Wanna know what's so liberating about natural hair? Just ask a white woman.
With the week of Halloween and its usual onslaught of inappropriate costumes almost upon us, a character from everyday life has emerged, and she’s on a mission to tell you all she knows about Black hair.
Blogger Michelle Joni of Before and Afro says she is determined to “help people all over the world look deeper within themselves so they can master their consciousness and fall madly in love with every detail of their lives.”
And she’s planned to do this by wearing an afro wig to conspicuous locations and events around New York City, like fried chicken festivals.
Quite naturally, Joni has caught some flack for her afro antics. Unfortunately, her attempt to set the record straight just puts her further into the vat of denial that comes with such race-charged stunts.
“I was born into this life a white blonde woman,” she writes. “I look at black women and see powerful equals. I see friends, colleagues, people I admire and care about. It would never have occurred to me that in America, in 2012, there’d be so much resentment still.”
And that’s the problem.
“It never occurred” to her because she feels its OK to “experiment” with someone else’s racial identity. If this afro quest was really one of exploration, her apology would have consisted of a somber recognition that she was being offensive followed by an inquiry into some of the comments that were being made regarding her white privilege. But instead, she hit us with the tired, “I couldn’t possibly be racist because I didn’t mean it that way” excuse.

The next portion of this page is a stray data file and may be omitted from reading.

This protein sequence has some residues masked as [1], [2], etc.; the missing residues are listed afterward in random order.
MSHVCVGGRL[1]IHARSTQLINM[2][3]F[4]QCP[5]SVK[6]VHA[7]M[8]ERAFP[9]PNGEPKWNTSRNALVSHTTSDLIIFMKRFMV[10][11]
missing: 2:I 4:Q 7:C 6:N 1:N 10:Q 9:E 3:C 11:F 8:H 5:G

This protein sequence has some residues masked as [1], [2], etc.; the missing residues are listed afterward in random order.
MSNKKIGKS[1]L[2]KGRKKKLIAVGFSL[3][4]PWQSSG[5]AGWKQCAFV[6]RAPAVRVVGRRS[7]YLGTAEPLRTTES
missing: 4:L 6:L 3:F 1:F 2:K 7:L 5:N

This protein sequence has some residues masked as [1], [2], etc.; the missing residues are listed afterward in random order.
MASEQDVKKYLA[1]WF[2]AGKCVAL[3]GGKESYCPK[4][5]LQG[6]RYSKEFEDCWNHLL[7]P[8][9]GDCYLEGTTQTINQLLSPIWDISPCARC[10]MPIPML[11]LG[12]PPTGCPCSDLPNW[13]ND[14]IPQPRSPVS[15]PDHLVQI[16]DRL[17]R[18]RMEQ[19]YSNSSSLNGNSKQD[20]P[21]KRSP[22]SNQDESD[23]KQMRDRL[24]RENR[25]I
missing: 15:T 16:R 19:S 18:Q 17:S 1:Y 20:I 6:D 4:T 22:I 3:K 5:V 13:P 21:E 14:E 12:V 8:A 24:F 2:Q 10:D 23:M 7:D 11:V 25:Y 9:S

Further than that, I just don’t buy her feigned naiveté. In her post about the fried chicken festival she attended, she writes, “So, I’m on the dance floor, doing my usual flaily thang, and if you haven’t guessed… this was obviously an occasion to wear the fro.”
Obviously, she knows what's up.
Whether she wants to come to terms with it or not, Joni’s little walk on the black side is part of an underlying cultural acceptance among the white majority that Black culture is free for everyone to misappropriate and “experience,” as if it were a sideshow act. And that level of boldness can only be achieved when you possess the inherited arrogance that comes with being on the laughing end of over 200 years of degradation.
So maybe this Halloween we should all dress up like Joni, the real, blonde-haired version. And perhaps then Joni and those of her caricaturizing ilk can truly experience what it feels like to be a minority.
The opinions expressed here do not necessarily reflect those of BET Networks.
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(Photo: Michelle Joni via beforeandafro.com)